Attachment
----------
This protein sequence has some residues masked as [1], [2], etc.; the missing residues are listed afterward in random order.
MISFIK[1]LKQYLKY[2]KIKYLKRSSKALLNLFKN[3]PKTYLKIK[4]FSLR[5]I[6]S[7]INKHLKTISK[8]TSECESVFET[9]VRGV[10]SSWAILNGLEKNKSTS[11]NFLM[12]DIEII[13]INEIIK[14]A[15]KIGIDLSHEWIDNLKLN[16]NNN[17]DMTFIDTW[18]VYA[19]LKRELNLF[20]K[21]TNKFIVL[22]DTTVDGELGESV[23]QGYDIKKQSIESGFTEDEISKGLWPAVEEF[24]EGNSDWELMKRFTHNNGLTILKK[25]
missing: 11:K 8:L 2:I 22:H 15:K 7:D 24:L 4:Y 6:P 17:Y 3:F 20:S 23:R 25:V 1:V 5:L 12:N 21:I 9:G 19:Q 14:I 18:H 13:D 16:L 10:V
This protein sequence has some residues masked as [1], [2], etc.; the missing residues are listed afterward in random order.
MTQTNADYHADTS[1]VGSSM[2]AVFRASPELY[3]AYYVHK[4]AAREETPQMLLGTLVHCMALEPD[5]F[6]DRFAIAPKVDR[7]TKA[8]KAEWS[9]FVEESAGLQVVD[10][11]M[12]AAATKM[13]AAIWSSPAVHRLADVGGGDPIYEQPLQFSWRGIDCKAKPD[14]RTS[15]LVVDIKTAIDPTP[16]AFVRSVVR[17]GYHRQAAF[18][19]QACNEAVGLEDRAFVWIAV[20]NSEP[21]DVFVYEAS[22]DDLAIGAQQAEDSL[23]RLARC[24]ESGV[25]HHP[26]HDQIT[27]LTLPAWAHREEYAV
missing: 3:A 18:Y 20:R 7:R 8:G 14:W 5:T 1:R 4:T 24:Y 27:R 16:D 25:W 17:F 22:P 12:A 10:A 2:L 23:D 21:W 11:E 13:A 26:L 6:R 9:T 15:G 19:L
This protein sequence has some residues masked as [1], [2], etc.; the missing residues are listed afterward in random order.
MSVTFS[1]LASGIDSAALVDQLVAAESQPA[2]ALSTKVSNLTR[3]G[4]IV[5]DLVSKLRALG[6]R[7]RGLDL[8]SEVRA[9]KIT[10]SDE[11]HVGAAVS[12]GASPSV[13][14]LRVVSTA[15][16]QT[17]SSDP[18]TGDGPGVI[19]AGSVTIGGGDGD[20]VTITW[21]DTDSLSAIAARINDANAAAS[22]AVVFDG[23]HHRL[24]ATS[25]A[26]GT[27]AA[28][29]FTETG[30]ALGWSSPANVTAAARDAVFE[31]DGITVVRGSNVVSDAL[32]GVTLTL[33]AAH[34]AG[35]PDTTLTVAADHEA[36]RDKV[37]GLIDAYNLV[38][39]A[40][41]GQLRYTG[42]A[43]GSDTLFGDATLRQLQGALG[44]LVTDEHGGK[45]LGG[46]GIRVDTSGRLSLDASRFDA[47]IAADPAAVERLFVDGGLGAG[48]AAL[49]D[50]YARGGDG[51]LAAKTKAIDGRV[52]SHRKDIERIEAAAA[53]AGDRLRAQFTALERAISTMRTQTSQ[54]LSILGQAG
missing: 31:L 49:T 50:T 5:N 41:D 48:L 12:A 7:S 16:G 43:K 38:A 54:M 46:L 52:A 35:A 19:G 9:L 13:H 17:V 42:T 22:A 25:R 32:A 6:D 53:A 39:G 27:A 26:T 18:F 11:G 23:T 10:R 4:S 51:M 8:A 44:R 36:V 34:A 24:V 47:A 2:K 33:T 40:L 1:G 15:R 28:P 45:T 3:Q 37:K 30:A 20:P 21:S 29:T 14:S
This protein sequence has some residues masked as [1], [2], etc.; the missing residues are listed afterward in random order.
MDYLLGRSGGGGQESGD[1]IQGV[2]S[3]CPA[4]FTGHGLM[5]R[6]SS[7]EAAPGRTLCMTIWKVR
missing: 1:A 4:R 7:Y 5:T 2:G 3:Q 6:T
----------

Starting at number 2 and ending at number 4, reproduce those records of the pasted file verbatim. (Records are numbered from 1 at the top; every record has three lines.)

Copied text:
This protein sequence has some residues masked as [1], [2], etc.; the missing residues are listed afterward in random order.
MTQTNADYHADTS[1]VGSSM[2]AVFRASPELY[3]AYYVHK[4]AAREETPQMLLGTLVHCMALEPD[5]F[6]DRFAIAPKVDR[7]TKA[8]KAEWS[9]FVEESAGLQVVD[10][11]M[12]AAATKM[13]AAIWSSPAVHRLADVGGGDPIYEQPLQFSWRGIDCKAKPD[14]RTS[15]LVVDIKTAIDPTP[16]AFVRSVVR[17]GYHRQAAF[18][19]QACNEAVGLEDRAFVWIAV[20]NSEP[21]DVFVYEAS[22]DDLAIGAQQAEDSL[23]RLARC[24]ESGV[25]HHP[26]HDQIT[27]LTLPAWAHREEYAV
missing: 3:A 18:Y 20:R 7:R 8:G 14:W 5:T 1:R 4:T 24:Y 27:R 16:D 25:W 17:F 22:P 12:A 10:A 2:L 23:D 21:W 11:E 13:A 26:L 6:R 9:T 15:G 19:L
This protein sequence has some residues masked as [1], [2], etc.; the missing residues are listed afterward in random order.
MSVTFS[1]LASGIDSAALVDQLVAAESQPA[2]ALSTKVSNLTR[3]G[4]IV[5]DLVSKLRALG[6]R[7]RGLDL[8]SEVRA[9]KIT[10]SDE[11]HVGAAVS[12]GASPSV[13][14]LRVVSTA[15][16]QT[17]SSDP[18]TGDGPGVI[19]AGSVTIGGGDGD[20]VTITW[21]DTDSLSAIAARINDANAAAS[22]AVVFDG[23]HHRL[24]ATS[25]A[26]GT[27]AA[28][29]FTETG[30]ALGWSSPANVTAAARDAVFE[31]DGITVVRGSNVVSDAL[32]GVTLTL[33]AAH[34]AG[35]PDTTLTVAADHEA[36]RDKV[37]GLIDAYNLV[38][39]A[40][41]GQLRYTG[42]A[43]GSDTLFGDATLRQLQGALG[44]LVTDEHGGK[45]LGG[46]GIRVDTSGRLSLDASRFDA[47]IAADPAAVERLFVDGGLGAG[48]AAL[49]D[50]YARGGDG[51]LAAKTKAIDGRV[52]SHRKDIERIEAAAA[53]AGDRLRAQFTALERAISTMRTQTSQ[54]LSILGQAG
missing: 31:L 49:T 50:T 5:N 41:D 48:L 12:A 7:S 16:G 43:K 38:A 54:M 46:L 52:A 35:A 19:G 9:L 13:H 17:V 42:T 22:A 25:R 32:A 6:D 53:A 39:G 27:A 26:T 18:F 11:G 23:T 10:R 4:S 51:M 8:A 44:R 36:V 34:A 24:V 47:A 2:K 33:T 40:L 1:G 15:R 28:P 45:T 3:Q 37:K 30:A 20:P 21:S 29:T 14:S
This protein sequence has some residues masked as [1], [2], etc.; the missing residues are listed afterward in random order.
MDYLLGRSGGGGQESGD[1]IQGV[2]S[3]CPA[4]FTGHGLM[5]R[6]SS[7]EAAPGRTLCMTIWKVR
missing: 1:A 4:R 7:Y 5:T 2:G 3:Q 6:T